If I was really nitpicking, I’d ask for a more secure mounting system for the antennas. They screw on, but the antenna construction itself seems a bit on the lightweight side. I noticed the same thing with the other brands I looked at.
Overall, this is a Windows 7 compatible Wireless-N legacy PCI card with the latest security protocols and fastest possible speed which works perfectly. It’s priced right and included a 3 year warranty.
Photography News of Interest *menu
An Indonesian made this capture of a “crop circle” in their rice paddy. Crop circles as you know have been at issue in the west where some people think aliens wrote symbols in the crops, and others consider them a fun hoax. Now they’re in Indonesia.
Nikon announces a firmware update for it’s popular new D3100. This is supposed to fix a magenta tint and some other issues.
Intel is releasing their new 510“Emcrest” SATA III/6gbps SSD’s next month. With read speeds approaching 450mbs and reads of 300mbps, these are the next generation SSD’s shown at CES 2011.
This is disturbing. Thai men attack Russians for taking pictures of items while shopping. It’s disturbing that shop keepers think they can restrict peoples freedoms in taking photographs of merchandise, after all what if you want to use the picture to show your wife and see if its something you both want to buy? But it’s even more disturbing Thai men would attach a CUSTOMER over such an action. But hold on to your horses, the most disturbing is about to come. The Pattaya Police fined BOTH the Russians and the Thai men for disturbing the peace. I guess assault and battery isn’t a crime in Thailand. That’s a third world country in action.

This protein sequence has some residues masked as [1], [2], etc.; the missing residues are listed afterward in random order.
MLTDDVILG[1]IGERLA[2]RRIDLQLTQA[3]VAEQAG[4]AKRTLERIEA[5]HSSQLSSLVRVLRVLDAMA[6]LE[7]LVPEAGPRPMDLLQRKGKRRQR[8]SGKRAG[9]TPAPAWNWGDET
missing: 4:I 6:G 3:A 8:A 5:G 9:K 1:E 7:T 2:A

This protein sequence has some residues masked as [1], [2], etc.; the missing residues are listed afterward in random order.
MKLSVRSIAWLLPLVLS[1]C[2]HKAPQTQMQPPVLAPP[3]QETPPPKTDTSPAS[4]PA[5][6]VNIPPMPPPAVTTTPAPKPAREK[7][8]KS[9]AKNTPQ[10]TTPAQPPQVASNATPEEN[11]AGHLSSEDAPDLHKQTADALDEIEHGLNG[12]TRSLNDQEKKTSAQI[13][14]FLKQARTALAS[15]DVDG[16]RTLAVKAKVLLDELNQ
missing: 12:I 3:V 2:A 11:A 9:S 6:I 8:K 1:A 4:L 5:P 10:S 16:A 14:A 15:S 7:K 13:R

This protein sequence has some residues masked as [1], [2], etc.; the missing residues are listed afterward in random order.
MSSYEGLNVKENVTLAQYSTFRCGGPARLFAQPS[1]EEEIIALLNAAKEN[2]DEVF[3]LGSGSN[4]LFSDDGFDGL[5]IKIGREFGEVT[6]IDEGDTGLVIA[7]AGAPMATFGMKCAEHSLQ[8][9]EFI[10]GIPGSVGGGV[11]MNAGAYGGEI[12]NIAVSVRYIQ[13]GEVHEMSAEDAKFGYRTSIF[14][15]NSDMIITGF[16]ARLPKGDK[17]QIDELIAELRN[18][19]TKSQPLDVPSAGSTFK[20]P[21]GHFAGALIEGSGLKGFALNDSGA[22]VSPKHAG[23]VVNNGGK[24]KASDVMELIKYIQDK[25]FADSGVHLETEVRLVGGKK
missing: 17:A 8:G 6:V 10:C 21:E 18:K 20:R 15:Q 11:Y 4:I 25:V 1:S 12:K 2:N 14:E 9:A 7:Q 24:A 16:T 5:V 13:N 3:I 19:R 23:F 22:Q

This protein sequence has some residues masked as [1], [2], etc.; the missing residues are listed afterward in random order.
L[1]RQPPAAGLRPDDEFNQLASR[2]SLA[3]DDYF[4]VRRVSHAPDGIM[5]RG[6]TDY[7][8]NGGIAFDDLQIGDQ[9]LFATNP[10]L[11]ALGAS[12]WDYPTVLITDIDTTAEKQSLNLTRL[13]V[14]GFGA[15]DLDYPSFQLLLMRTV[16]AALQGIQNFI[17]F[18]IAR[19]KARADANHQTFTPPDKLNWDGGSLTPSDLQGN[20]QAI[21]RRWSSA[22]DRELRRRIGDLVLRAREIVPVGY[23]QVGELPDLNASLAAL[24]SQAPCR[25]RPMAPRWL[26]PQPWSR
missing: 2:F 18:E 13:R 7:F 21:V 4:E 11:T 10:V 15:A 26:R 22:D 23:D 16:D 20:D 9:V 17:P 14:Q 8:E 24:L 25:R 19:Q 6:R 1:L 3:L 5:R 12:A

Pentax has a service announcement for it’s popular K-5 DSLR for sensor stains. Their first run of this model had stains on the sensor.
Phase One releases Capture One Pro 6.1 incremental update which fixes several bugs and now supports the new Nikon D3100 and P700, Canon G12, Panasonic DMC-GF2, and Pentax K-5 and K-r.
Readers Submissions *menu
I've got a few pics of my recent visit to the "White Temple", Wat Rong Khun near Chiang Rai. Like my pics of the Million Bottle Temple, this place is a bit different from your average wat !
If any of the pics don't attach or anything send us an email. All pics taken with my new D7000.
Wat Rong Khun – “The White Temple”
Everybody who has been to Thailand has seen their share of Wats, and after a while they tend to be more of the “same same” ..covered in terracotta and gold, and even more ornately at Chinese-Thai sponsored temples. About 12 years ago Ajarn Chalermchai Kositpipat, the builder of Wat Rong Khun, just south of Chiang Rai, set out to do something different, reasoning that gold represents greed and evil, but white purity, so he started building this temple:
Before entering the temples you have to pass these hands reaching up from hell :
(and a couple of guards telling everybody not to touch anything, but only in Thai !)
After walking over the naga bridge you enter the temple itself, which is surprisingly small but contains some great murals with a contemporary theme, such as a demon with Bin Laden and George Bush in it’s eyes. Unfortunately inside the temple it is a “no photo” zone.